SEC. 13. Where any person accused of an offence shall be convicted thereof, the United States may have execution against the body and property of such convict to the extent of the fees and costs of prosecution paid by them. Upon the conviction of any person of a felony, any justice of the peace before whom proceedings shall have been had in connection therewith, shall certify to the court above, the bill of costs and fees for same, and the amount thereof shall be included in the execution.
SEC. 14. All fees and costs accruing to a justice of the peace or constable, in cases of felony, or to witnesses, when the United States is responsible therefor, shall be paid by the marshal, upon the approval of the judge of the criminal court, subject to the revision of the accounting officers of the Treasury and appeal to the Secretary of the Interior.
Of prisons; their organization and discipline.
CHAPTER 147. Of the organization and discipline of the penitentiary.
OF THE ORGANIZATION AND DISCIPLINE OF THE PENITENTIARY.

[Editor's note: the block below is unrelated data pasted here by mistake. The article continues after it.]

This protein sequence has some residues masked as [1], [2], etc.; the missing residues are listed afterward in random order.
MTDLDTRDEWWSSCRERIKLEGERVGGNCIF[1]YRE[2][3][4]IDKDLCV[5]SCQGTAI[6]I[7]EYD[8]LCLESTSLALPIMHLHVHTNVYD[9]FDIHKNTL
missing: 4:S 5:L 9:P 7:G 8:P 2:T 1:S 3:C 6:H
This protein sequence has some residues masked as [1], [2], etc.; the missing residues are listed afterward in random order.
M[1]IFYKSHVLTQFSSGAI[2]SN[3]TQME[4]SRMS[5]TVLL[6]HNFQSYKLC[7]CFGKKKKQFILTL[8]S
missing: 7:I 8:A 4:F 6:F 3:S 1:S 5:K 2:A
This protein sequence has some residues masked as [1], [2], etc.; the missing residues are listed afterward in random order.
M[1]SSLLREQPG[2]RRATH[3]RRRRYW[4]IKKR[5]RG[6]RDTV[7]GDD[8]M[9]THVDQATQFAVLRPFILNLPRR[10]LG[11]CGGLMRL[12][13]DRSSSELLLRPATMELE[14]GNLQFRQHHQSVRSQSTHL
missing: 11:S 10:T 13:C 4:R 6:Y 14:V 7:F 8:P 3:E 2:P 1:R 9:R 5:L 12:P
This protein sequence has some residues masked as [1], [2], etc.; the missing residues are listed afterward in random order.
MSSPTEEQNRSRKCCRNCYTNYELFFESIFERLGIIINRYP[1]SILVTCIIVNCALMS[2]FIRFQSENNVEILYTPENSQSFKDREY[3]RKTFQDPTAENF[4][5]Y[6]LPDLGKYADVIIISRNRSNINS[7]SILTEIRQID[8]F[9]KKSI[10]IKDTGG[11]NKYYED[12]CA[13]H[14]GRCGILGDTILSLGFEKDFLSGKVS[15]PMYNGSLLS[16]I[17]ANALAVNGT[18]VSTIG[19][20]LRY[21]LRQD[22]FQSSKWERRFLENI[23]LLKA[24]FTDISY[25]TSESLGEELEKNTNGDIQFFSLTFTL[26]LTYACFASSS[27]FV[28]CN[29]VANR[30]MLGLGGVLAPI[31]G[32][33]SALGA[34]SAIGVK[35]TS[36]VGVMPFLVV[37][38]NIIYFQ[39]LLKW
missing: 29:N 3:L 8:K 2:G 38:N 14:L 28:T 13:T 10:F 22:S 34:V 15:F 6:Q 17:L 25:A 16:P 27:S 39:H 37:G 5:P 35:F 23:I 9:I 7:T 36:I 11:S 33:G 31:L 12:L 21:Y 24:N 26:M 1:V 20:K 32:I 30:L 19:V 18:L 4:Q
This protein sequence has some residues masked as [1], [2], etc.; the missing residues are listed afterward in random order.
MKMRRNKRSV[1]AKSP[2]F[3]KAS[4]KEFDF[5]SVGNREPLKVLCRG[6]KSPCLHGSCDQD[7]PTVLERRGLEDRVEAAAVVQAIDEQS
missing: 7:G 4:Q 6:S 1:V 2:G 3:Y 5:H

1. Who may be confined in the peniten2.
3. Inspectors of penitentiary; their appointment, salary, &c.
SECTION 1. The penitentiary of the District of Columbia shall be used for confining such persons only as may be convicted of offences which now are or may hereafter be punishable with imprisonment and labor therein under the laws of the United States or of the District of Columbia.
SEC. 2. Any person who shall have been duly convicted of a crime punishable with death, and been pardoned on condition of being confined, either for life or a term of years, in the penitentiary, may be committed thereto and retained according to the terms of the commutation of his punishment.
SEC. 3. The President of the United States shall appoint three respectable inhabitants of the District of Columbia to be inspectors of the penitentiary, who shall hold their offices for four years,